3. And as he sat upon the Mount of Olives, over against the temple—On their way from Jerusalem to Bethany they would cross Mount Olivet; on its summit He seats Himself, over against the temple, having the city all spread out under His eye. How graphically is this set before us by our Evangelist!

Peter and James and John and Andrew asked him privately—The other Evangelists tell us merely that "the disciples" did so. But Mark not only says that it was four of them, but names them; and they were the first quarternion of the Twelve.

4. Tell us, when shall these things be? and what shall be the sign when all these things shall be fulfilled?—"and what shall be the sign of Thy coming, and of the end of the world?" They no doubt looked upon the date of all these things as one and the same, and their notions of the things themselves were as confused as of the times of them. Our Lord takes His own way of meeting their questions.

Prophecies of the Destruction of Jerusalem (Mr 13:5-31).

5. And Jesus answering them began to say, Take heed lest any man deceive you:

6. For many shall come in my name, saying, I am Christ—(see Mt 24:5)—"and the time draweth nigh" (Lu 21:8); that is, the time of the kingdom in its full splendor.

and shall deceive many—"Go ye not therefore after them" (Lu 21:8). The reference here seems not to be to pretended Messiahs, deceiving those who rejected the claims of Jesus, of whom indeed there were plenty—for our Lord is addressing His own genuine disciples—but to persons pretending to be Jesus Himself, returned in glory to take possession of His kingdom. This gives peculiar force to the words, "Go ye not therefore after them."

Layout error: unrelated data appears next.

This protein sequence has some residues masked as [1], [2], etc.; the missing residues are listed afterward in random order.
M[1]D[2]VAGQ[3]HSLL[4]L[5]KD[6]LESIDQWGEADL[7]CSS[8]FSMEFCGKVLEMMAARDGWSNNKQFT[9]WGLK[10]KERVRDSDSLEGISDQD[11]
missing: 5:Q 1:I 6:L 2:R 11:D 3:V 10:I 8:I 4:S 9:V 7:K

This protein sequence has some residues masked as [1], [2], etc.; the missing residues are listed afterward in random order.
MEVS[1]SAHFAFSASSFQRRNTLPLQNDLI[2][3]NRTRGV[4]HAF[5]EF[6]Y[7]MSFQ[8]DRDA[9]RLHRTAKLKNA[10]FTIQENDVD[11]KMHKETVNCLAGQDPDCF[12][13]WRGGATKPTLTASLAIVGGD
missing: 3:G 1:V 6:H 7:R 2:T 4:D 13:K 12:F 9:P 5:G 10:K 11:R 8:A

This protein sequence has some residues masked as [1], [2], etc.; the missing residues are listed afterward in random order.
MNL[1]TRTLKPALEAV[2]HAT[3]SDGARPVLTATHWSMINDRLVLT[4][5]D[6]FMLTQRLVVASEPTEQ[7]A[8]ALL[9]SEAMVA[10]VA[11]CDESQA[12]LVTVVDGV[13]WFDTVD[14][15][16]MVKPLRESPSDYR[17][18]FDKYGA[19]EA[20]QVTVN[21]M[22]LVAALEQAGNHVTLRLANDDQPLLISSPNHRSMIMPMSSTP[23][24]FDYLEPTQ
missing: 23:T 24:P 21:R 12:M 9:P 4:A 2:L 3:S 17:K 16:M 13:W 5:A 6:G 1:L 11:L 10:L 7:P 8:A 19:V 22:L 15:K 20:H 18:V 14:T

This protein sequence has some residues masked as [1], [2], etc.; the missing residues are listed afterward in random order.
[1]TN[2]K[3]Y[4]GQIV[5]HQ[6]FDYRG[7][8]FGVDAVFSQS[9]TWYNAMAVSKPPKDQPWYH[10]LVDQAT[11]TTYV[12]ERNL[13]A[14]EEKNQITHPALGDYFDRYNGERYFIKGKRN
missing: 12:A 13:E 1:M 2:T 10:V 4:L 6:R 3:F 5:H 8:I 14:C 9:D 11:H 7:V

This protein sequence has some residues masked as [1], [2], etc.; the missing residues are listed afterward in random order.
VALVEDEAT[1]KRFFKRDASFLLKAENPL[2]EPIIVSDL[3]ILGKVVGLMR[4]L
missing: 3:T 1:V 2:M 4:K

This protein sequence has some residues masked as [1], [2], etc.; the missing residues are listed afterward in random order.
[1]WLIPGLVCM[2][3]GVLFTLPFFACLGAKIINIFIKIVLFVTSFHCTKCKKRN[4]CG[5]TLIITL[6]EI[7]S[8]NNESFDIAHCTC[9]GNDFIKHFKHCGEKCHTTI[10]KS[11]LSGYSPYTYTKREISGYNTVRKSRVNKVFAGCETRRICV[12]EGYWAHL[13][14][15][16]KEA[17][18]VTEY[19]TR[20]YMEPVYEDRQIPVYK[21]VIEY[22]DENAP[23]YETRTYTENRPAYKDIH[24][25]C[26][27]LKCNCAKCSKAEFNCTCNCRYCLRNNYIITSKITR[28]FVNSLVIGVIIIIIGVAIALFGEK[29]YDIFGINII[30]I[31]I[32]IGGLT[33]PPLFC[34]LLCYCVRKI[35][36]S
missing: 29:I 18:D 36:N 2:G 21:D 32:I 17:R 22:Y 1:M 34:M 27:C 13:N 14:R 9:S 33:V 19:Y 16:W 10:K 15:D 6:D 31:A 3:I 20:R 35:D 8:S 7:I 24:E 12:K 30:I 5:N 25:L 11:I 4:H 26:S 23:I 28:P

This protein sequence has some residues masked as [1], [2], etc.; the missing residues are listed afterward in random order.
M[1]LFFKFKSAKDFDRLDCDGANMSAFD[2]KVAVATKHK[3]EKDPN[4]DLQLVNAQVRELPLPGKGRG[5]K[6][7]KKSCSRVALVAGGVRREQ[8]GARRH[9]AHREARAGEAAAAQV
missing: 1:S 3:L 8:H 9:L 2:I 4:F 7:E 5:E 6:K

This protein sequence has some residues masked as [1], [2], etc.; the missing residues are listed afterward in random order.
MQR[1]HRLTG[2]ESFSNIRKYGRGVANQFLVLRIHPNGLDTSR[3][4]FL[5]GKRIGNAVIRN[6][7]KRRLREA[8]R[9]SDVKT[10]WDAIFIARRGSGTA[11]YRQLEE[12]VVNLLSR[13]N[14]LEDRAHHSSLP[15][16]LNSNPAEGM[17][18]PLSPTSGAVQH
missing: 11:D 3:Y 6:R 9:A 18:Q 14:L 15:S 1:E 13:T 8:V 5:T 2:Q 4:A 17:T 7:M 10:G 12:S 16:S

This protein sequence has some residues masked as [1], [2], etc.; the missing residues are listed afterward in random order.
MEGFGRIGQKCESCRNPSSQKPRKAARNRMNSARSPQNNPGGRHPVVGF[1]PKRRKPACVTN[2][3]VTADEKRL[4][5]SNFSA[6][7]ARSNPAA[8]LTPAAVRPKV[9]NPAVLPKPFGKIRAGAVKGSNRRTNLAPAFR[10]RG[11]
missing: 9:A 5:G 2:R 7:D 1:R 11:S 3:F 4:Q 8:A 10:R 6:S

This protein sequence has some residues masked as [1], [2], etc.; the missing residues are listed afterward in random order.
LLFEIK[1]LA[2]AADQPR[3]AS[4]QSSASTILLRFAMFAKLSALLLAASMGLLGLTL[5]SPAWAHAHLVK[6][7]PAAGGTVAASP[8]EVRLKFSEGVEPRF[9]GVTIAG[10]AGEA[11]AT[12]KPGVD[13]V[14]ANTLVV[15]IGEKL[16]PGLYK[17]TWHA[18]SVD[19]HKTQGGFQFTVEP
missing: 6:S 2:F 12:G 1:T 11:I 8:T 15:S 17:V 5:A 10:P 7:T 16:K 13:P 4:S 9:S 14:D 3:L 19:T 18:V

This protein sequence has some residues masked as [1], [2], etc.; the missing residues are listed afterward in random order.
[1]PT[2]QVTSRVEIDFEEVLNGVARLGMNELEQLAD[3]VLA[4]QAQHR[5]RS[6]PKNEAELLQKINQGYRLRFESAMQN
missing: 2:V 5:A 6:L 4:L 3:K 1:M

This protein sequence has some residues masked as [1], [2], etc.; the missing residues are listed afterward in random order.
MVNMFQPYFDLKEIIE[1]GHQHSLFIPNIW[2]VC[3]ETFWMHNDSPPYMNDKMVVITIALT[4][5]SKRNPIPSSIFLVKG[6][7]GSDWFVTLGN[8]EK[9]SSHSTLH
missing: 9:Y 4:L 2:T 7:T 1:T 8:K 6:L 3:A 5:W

7. And when ye shall hear of wars and rumours of wars, be ye not troubled—(See on Mr 13:13, and compare Isa 8:11-14).

for such things must needs be; but the end shall not be yet—In Luke (Lu 21:9), "the end is not by and by," or "immediately." Worse must come before all is over.

8. These are the beginnings of sorrows—"of travail-pangs," to which heavy calamities are compared. (See Jer 4:31, &c.). The annals of Tacitus tell us how the Roman world was convulsed, before the destruction of Jerusalem, by rival claimants of the imperial purple.

9. But take heed to yourselves: for—"before all these things" (Lu 21:12); that is, before these public calamities come.

they shall deliver you up to councils; and in the synagogues ye shall be beaten—These refer to ecclesiastical proceedings against them.

and ye shall be brought before rulers and kings—before civil tribunals next.